That is what I believe makes a good dystopian, or any, film for that matter: a film that is relevant to one's life and one believes can actually happen. I feel like an underlying theme in all these dystopian movies is our excessive dependence on technology and maltreatment of the environment. In both The Matrix and I Robot, robots take over humans, and in Starship Troopers, the troopers have to combat giant insects, all of which really emphasizes how enslaved we are by our technology. So much that people kind of lose a part of themselves--the human and thus individual potential part. Thus, I feel like all these movies really have a purpose: to encourage us to not be so dependent on technology and to go back to the basics a little bit and just enjoy and live life the way we used to--humanly (which is what is lacking in Brave New World--having pain and not immediate gratification--which is what makes the society so perverse and depraved because people can never know true happiness).

    A movie that I believe to by a dystopian film but is not on the list is Aeon Flux. Aeon Flux talks about this perfect society that has survived an epidemic--the only city left--and it is so perfect, but this perfection costs: people who oppose the government mysteriously disappear. Like the aboved mention films, the movie focuses on that one individual--Aeon Flux--who fights against society and sees the truth more and more clearly along the way (she finds out that the organization who is ordering her to kill the leader of the society is actually the villain)--this twist in the plot actually makes me wonder whether or not this is still a dystopian film. Nevertheless, as an added bonus, Aeon Flux is extremely skilled at fighting which inspires a sense of power and hope in the audience who watch the movie and relate with her--like the indiviudal is indeed powerful enough to fight against the evil society. :)

  6. Dudes. And Mrs. Poulsen.
    This isn't a movie, but it's one hell of a damn good book.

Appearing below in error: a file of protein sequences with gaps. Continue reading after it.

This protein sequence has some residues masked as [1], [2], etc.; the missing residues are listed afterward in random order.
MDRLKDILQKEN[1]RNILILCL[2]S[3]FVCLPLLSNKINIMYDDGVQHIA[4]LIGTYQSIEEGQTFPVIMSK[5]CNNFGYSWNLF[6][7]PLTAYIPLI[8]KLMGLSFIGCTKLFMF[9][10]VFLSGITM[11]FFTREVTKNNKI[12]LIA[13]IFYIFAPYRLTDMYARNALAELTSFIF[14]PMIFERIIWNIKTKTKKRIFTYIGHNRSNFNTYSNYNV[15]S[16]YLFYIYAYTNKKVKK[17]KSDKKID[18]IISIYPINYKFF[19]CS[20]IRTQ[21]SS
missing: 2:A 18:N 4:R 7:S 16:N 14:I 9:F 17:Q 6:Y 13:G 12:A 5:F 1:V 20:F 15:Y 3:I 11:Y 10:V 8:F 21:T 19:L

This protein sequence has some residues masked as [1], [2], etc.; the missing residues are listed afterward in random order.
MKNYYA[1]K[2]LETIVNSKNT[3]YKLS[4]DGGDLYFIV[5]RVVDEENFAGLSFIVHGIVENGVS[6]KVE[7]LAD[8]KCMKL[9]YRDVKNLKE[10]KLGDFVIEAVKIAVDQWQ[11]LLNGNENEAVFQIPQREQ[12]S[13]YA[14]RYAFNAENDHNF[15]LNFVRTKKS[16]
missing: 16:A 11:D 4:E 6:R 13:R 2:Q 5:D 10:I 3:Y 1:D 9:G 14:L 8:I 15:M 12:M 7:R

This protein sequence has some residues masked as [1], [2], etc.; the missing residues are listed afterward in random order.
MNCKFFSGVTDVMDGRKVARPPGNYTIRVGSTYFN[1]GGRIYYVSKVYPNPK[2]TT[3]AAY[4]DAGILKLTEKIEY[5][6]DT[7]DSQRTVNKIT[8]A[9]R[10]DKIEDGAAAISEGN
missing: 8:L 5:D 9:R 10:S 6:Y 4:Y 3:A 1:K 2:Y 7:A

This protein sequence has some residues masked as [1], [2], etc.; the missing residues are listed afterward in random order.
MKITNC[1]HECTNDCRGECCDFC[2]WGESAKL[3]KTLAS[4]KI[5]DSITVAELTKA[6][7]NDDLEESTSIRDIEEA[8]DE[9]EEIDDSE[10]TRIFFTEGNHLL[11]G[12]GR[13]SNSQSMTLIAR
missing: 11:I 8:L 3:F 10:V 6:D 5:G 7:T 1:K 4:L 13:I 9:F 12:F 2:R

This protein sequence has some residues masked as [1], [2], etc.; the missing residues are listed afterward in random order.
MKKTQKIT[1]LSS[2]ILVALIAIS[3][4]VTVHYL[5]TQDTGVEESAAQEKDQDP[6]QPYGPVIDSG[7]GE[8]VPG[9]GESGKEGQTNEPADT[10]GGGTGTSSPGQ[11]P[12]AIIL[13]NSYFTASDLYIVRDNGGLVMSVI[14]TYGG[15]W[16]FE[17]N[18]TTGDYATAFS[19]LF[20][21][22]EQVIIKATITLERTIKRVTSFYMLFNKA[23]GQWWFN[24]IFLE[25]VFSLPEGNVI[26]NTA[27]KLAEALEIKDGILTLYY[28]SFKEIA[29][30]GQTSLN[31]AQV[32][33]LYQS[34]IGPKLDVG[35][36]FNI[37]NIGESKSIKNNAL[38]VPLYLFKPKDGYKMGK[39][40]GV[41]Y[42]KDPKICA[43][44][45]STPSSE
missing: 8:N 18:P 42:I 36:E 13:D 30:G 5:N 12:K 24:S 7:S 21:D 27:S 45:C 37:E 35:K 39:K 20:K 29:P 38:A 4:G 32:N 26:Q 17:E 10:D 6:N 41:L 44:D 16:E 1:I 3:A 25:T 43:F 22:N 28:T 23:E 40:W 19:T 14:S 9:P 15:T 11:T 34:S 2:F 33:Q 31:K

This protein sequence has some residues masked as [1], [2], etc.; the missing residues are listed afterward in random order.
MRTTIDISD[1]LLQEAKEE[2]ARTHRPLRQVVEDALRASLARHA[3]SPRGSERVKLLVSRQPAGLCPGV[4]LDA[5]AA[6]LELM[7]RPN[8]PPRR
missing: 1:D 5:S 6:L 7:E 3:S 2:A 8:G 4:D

Read Regiment of Women. Author Thomas Berger.
    Incredibly sick but beautifully executed mind f*ck. It's about a world with a reversal of (stereotypical) concepts of femininity and masculinity. What is feminine to us, and I'm not even kidding here, like pantyhose, breast implants, and shaving legs, is what is masculine in their world and vice versa with muscles, a tough attitude, "male" dominance being feminine. Basically men and women are still men and women only on a biological level, everything mental has been switched and it's interesting to see how Berger changes things in this new world to fit in with this development.

    It takes a few chapters to get used to seeing the world in that context, but damn I had my mind blown into steaming pieces when I finally got around to adopting that outlook.

    I have to warn you though, there will be times where you actually forget what females and males are like in real life and you fall so in line with the storyline that you emerge surprised at your (in my case) masculinity. That's how good Berger is. And there will be sections of the book which will force you to see things briefly from a homosexual person's point of view. You will take a long hard look at what it means to be a woman or a man after reading this and you will develop a tolerance for taking trips into the darkest corners of your imagination. Brilliant stuff.